March 15, 2011 - San Elijo Lagoon Ecological Reserve squeezes itself directly between Solana Beach to the south, and Cardiff By the Sea to the north.
Today Wilson and I confined our hike within the boundaries created by Interstate 5 and Highway 101, though a large portion of the reserve actually lies in the area to the east of 5.
We began our walk on the southwest side of the lagoon where we parked at the end of Rio Street. Wilson acknowledged, unfazed, the familiar snakes & ticks warnings as we strode east on the pleasant path.
San Elijo Lagoon is among the way too few wetland areas surviving the onslaught of human progress. Unfortunately this lagoon didn't survive unscathed. In the 1880's when trains came along so did a raised levee which greatly diminished the lagoon's access to the ocean. Still, with over 270 species of birds sighted in this area, San Elijo is a hotspot for bird fanatics.
For the most part our walk took us away from the lagoon on a trail named after Gemma Parks, a local environmental activist.
We enjoyed stopping at this very nice stone bench commemorating Gemma's contributions. It was a great place to sit and look back out over the lagoon.
The trail kept leading south, slightly upward into Holmwood Canyon.
Eventually, running into a street at the top of the hill, we stopped, took in the view, and doubled back down the same trail...
...returning to the main path we started on, and continued to head east.
I was not expecting the forested area that began to surround us.
Wilson urged me... no, actually, he begged me, to bend the rules by ignoring the Keep Out - Unstable Cliffs Signs here. Half way through my lecture on safety and the need to adhere to warning signs along any trail, he begged me to "please stop with the lecture and just keep on walking," which I did.
Along the way we met this friendly, yet seemingly protective hawk.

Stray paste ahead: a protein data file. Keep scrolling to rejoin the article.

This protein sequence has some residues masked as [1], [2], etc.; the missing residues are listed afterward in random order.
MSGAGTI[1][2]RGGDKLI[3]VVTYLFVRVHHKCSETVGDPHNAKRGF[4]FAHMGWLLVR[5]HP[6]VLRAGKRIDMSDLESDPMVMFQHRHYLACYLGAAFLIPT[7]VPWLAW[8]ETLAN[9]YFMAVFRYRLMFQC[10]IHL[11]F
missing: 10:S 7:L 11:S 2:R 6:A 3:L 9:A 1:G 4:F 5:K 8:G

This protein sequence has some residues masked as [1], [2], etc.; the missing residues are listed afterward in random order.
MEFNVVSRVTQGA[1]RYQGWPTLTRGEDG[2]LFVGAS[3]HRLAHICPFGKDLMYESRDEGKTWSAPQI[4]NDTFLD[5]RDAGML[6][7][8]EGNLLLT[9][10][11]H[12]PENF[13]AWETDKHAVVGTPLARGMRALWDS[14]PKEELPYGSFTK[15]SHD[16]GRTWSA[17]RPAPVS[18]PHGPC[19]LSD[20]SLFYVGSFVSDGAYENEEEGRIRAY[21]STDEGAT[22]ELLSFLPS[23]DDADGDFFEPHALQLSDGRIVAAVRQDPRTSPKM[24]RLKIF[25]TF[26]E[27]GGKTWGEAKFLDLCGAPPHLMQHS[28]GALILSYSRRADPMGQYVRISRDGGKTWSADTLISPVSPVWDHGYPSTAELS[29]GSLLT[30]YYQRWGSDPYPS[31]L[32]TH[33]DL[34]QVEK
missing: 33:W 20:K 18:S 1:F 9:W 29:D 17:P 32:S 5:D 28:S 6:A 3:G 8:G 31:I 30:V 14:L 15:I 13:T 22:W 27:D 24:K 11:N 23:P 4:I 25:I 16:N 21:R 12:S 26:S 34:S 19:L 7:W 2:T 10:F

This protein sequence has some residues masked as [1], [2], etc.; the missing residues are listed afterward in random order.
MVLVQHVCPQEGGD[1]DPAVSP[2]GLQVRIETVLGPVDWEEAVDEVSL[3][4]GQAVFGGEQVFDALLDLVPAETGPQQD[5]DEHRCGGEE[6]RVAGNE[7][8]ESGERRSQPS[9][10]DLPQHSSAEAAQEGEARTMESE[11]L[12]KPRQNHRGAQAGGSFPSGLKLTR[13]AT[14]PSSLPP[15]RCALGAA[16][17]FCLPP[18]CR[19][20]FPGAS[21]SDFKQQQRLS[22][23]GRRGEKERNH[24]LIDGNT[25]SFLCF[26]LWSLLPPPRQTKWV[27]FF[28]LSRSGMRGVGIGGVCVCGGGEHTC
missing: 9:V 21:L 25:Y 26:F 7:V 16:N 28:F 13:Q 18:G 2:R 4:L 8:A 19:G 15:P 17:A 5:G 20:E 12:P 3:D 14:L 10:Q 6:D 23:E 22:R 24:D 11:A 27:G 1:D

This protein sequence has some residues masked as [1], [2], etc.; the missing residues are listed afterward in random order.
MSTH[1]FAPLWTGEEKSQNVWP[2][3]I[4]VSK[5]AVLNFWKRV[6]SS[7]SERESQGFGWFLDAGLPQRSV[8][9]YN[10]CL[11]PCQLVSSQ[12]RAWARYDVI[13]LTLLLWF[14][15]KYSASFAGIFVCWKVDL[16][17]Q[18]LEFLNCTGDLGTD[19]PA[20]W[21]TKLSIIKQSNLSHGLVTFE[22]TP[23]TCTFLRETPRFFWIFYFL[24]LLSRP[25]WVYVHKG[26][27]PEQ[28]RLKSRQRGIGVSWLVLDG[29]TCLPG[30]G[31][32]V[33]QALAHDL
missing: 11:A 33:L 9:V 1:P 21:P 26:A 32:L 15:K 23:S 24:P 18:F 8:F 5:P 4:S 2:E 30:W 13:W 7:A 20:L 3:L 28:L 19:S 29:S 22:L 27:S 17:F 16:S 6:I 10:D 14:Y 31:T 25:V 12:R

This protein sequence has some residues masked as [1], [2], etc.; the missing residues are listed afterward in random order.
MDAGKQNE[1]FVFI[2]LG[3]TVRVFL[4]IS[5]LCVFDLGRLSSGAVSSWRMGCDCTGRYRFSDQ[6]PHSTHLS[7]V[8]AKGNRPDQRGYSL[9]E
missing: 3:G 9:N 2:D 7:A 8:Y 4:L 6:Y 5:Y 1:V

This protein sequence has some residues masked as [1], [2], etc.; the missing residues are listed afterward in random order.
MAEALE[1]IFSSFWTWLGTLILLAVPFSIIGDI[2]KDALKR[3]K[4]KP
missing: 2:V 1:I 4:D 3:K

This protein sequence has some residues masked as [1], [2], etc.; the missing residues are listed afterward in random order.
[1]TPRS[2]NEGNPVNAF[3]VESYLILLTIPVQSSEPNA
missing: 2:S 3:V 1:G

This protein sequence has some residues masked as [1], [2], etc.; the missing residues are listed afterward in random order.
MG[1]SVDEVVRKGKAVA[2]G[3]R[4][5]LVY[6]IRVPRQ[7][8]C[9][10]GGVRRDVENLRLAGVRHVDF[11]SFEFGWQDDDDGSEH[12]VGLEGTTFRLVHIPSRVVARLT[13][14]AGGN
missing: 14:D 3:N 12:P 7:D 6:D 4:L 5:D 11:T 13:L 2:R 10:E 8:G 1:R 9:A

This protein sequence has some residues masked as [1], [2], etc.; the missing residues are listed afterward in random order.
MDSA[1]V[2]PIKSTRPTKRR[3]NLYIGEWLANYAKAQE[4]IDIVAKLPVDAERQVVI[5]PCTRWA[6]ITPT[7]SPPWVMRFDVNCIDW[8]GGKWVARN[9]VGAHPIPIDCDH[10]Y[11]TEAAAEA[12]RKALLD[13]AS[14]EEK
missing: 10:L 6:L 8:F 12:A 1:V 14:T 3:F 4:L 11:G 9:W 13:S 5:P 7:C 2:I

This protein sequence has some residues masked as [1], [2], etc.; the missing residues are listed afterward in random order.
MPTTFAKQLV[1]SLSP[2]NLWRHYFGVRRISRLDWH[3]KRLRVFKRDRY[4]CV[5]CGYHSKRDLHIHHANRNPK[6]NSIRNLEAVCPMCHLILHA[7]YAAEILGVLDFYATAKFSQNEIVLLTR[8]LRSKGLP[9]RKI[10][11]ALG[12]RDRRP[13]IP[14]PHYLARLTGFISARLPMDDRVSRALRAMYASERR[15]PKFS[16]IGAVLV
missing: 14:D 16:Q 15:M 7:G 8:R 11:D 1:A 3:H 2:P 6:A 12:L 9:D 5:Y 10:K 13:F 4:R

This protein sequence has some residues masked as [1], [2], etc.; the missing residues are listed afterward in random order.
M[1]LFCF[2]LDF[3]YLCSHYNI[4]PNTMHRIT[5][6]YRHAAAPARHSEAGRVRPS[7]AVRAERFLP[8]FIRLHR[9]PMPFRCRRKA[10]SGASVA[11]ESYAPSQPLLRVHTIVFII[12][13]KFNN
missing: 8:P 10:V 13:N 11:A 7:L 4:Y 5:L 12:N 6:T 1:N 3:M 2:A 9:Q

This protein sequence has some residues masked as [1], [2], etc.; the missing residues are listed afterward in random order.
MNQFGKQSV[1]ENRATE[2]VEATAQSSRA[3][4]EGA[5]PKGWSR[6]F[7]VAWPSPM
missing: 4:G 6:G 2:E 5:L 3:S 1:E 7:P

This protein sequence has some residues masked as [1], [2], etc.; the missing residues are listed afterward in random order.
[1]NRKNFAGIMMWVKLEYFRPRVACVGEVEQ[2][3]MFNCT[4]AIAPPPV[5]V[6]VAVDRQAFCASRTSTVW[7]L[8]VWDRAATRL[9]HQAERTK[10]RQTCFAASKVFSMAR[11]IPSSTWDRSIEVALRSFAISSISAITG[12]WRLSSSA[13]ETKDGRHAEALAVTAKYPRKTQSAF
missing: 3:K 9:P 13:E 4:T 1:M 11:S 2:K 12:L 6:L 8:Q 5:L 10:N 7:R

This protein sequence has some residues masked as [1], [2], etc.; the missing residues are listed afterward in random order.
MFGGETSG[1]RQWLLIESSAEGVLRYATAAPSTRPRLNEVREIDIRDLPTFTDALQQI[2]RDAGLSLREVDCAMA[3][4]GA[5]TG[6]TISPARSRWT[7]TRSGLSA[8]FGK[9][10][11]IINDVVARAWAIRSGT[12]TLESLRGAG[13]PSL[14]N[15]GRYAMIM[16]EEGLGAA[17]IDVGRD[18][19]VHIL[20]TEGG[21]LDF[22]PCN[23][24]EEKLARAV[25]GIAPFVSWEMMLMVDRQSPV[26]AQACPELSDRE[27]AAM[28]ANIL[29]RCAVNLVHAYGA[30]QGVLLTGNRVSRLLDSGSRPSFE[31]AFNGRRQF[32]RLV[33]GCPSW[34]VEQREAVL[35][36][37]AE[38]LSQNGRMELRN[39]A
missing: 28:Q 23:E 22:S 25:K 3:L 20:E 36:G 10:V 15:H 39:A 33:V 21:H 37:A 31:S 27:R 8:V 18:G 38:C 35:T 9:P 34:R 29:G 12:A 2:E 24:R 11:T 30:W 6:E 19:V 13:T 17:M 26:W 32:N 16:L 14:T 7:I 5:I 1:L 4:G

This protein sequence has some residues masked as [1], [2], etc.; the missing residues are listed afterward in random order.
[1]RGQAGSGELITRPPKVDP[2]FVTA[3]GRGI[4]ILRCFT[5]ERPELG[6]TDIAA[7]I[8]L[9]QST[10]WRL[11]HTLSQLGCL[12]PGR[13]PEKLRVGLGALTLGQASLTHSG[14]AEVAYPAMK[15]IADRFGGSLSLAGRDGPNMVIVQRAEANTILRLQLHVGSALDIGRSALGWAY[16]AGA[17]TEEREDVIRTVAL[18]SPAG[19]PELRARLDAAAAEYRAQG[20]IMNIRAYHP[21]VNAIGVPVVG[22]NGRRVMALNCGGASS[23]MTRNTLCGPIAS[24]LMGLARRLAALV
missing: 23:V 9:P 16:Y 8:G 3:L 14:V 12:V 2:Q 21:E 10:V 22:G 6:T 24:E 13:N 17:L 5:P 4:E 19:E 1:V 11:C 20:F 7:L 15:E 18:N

When Interstate 5 brought our eastward trek to a halt we decided to head back and find a trail closer to the water.
At a split in the trail we naturally veered to the north in the direction of the lagoon.
And we're walking, and we're walking and...
Whoa! What the heck do we have here? Zoom in please!
Now I have to share with you that Wilson has a bad habit of poking at things he finds on the trail. Fortunately, my fail-safe emergency alert system kicked in before he could engage in such unadviseable nonsense:
Phew, close call! I'm not sure, but that was probably a rare and extremely deadly trail serpent! Either that, or a friendly gopher snake. If you know, please clue me in.
Now one of the things high on my list of things I enjoy about hiking is meeting fellow nature lovers on the trail. Today we met one such gentleman, George, a longtime native of this region. An avid birder, who now lives in Idlewild, he shared that this lagoon was a sanctuary for he and his wife to get away from it all. I can see why.
When we made it back to our starting point we still had a lot of leg left in us so we went ahead and tromped down the westerly portion of the trail.
The trail soon bent northward, paralleling the train tracks, heading in the direction of the Nature Center that George told us about.
As the Nature Center came into view it appeared that it was...
a) very far away, and
b) possibly inaccessible from here. Therefore, we declared our hike complete and stode back to our car.
Big smiles filled our faces as we passed by several signs acknowledging local students' involvement in helping to improve the "state of the habitat" here.
Another Great Hike!